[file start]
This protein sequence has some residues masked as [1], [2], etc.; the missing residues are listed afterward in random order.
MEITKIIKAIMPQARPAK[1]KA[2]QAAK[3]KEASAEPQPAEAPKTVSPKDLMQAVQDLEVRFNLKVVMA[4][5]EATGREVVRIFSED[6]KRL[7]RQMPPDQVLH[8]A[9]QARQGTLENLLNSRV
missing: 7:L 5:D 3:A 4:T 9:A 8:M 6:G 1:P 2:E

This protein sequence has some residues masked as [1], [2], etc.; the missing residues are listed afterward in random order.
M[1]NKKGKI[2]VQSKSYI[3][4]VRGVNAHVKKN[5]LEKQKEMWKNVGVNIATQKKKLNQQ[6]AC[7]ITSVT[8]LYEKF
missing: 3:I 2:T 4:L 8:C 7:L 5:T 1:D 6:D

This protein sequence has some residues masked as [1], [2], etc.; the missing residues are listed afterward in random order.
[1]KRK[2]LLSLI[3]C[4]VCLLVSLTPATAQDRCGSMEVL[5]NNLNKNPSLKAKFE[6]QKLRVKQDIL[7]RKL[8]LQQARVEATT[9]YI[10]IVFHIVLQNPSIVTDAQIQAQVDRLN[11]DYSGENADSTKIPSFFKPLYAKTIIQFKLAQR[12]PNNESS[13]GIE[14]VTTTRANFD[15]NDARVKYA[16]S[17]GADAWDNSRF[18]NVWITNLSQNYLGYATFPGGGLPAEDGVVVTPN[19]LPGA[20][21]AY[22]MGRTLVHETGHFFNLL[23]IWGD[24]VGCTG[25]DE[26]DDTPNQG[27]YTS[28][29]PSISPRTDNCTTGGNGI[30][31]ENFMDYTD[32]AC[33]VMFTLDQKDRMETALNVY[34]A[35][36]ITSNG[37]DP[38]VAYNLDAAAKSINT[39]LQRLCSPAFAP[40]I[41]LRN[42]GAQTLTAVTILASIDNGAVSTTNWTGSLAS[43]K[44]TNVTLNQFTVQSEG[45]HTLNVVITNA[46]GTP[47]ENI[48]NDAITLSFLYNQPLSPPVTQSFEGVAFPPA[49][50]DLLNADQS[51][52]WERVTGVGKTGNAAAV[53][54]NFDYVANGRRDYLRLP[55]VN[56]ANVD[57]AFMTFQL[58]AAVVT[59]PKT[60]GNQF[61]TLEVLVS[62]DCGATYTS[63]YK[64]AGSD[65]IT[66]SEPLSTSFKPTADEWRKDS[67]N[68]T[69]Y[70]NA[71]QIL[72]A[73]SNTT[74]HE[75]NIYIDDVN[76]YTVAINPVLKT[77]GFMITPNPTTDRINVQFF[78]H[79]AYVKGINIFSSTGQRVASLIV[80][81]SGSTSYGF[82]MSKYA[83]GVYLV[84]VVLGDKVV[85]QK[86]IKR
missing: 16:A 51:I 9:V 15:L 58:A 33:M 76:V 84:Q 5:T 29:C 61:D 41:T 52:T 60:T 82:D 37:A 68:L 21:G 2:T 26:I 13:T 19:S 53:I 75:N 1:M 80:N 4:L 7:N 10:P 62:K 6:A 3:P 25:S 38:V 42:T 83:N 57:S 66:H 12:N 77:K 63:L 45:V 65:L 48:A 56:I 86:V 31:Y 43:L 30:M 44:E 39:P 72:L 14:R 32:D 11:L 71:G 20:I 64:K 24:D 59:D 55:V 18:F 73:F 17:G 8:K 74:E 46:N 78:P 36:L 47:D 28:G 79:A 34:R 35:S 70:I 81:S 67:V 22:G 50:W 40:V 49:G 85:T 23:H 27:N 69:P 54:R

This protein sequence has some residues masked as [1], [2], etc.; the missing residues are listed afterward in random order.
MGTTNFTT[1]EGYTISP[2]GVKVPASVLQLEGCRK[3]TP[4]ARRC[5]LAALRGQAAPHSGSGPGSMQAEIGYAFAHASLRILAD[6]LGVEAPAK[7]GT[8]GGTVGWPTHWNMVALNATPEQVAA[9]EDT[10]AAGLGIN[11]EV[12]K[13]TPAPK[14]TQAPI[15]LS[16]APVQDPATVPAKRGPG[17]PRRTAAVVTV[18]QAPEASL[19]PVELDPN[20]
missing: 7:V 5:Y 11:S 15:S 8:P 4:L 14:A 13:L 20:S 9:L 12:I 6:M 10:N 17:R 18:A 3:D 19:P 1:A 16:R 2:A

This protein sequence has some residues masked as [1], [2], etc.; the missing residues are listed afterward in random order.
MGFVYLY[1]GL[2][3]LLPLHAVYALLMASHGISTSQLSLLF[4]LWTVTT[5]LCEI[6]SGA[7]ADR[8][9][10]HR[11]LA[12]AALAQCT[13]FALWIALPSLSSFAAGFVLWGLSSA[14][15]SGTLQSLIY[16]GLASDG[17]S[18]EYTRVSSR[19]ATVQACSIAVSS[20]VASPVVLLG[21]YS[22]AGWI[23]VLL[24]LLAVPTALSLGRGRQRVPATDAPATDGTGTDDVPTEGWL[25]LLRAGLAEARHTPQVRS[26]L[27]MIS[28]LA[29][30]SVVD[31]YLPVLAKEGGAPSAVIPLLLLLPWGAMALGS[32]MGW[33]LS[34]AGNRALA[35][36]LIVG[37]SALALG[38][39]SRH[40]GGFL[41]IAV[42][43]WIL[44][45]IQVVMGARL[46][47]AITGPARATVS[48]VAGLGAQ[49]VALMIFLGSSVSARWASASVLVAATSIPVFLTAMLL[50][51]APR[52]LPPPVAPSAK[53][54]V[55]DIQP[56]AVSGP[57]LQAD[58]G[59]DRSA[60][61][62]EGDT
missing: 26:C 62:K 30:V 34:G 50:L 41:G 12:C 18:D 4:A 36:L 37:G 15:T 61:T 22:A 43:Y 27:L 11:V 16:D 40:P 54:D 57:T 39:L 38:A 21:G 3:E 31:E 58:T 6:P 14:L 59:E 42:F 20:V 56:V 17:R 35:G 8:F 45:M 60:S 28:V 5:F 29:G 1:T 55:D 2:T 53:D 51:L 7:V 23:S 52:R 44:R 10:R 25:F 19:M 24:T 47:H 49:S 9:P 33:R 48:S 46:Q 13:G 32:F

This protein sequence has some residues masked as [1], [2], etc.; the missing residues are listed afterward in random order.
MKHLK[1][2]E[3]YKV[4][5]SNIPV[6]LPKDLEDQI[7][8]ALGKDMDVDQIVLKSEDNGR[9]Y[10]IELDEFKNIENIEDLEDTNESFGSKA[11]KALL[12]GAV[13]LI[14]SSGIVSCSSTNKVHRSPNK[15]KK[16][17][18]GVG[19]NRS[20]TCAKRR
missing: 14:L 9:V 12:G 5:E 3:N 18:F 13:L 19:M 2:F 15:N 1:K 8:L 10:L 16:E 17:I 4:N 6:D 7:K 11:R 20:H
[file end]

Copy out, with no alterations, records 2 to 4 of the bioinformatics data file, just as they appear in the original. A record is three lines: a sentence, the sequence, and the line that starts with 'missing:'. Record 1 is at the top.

This protein sequence has some residues masked as [1], [2], etc.; the missing residues are listed afterward in random order.
M[1]NKKGKI[2]VQSKSYI[3][4]VRGVNAHVKKN[5]LEKQKEMWKNVGVNIATQKKKLNQQ[6]AC[7]ITSVT[8]LYEKF
missing: 3:I 2:T 4:L 8:C 7:L 5:T 1:D 6:D

This protein sequence has some residues masked as [1], [2], etc.; the missing residues are listed afterward in random order.
[1]KRK[2]LLSLI[3]C[4]VCLLVSLTPATAQDRCGSMEVL[5]NNLNKNPSLKAKFE[6]QKLRVKQDIL[7]RKL[8]LQQARVEATT[9]YI[10]IVFHIVLQNPSIVTDAQIQAQVDRLN[11]DYSGENADSTKIPSFFKPLYAKTIIQFKLAQR[12]PNNESS[13]GIE[14]VTTTRANFD[15]NDARVKYA[16]S[17]GADAWDNSRF[18]NVWITNLSQNYLGYATFPGGGLPAEDGVVVTPN[19]LPGA[20][21]AY[22]MGRTLVHETGHFFNLL[23]IWGD[24]VGCTG[25]DE[26]DDTPNQG[27]YTS[28][29]PSISPRTDNCTTGGNGI[30][31]ENFMDYTD[32]AC[33]VMFTLDQKDRMETALNVY[34]A[35][36]ITSNG[37]DP[38]VAYNLDAAAKSINT[39]LQRLCSPAFAP[40]I[41]LRN[42]GAQTLTAVTILASIDNGAVSTTNWTGSLAS[43]K[44]TNVTLNQFTVQSEG[45]HTLNVVITNA[46]GTP[47]ENI[48]NDAITLSFLYNQPLSPPVTQSFEGVAFPPA[49][50]DLLNADQS[51][52]WERVTGVGKTGNAAAV[53][54]NFDYVANGRRDYLRLP[55]VN[56]ANVD[57]AFMTFQL[58]AAVVT[59]PKT[60]GNQF[61]TLEVLVS[62]DCGATYTS[63]YK[64]AGSD[65]IT[66]SEPLSTSFKPTADEWRKDS[67]N[68]T[69]Y[70]NA[71]QIL[72]A[73]SNTT[74]HE[75]NIYIDDVN[76]YTVAINPVLKT[77]GFMITPNPTTDRINVQFF[78]H[79]AYVKGINIFSSTGQRVASLIV[80][81]SGSTSYGF[82]MSKYA[83]GVYLV[84]VVLGDKVV[85]QK[86]IKR
missing: 16:A 51:I 9:V 15:L 58:A 33:M 76:V 84:Q 5:T 29:C 61:D 41:T 52:T 60:T 82:D 37:A 68:L 21:G 2:T 26:I 13:T 19:S 53:I 75:N 1:M 80:N 4:L 7:N 10:P 62:K 6:A 3:P 25:S 38:V 42:T 83:N 57:S 66:H 12:N 77:K 63:L 45:V 65:L 48:A 56:I 86:V 31:Y 43:L 30:M 44:E 39:P 72:L 14:R 32:D 11:L 71:G 20:I 64:K 24:D 59:D 55:V 18:F 73:F 17:G 8:K 74:E 46:N 78:P 36:L 47:D 28:G 79:A 34:R 35:S 70:I 81:S 67:V 22:G 50:W 40:V 49:G 85:T 23:H 27:N 69:P 54:R

This protein sequence has some residues masked as [1], [2], etc.; the missing residues are listed afterward in random order.
MGTTNFTT[1]EGYTISP[2]GVKVPASVLQLEGCRK[3]TP[4]ARRC[5]LAALRGQAAPHSGSGPGSMQAEIGYAFAHASLRILAD[6]LGVEAPAK[7]GT[8]GGTVGWPTHWNMVALNATPEQVAA[9]EDT[10]AAGLGIN[11]EV[12]K[13]TPAPK[14]TQAPI[15]LS[16]APVQDPATVPAKRGPG[17]PRRTAAVVTV[18]QAPEASL[19]PVELDPN[20]
missing: 7:V 5:Y 11:S 15:S 8:P 4:L 14:A 13:L 20:S 9:L 12:I 6:M 10:N 17:R 18:A 3:D 19:P 1:A 16:R 2:A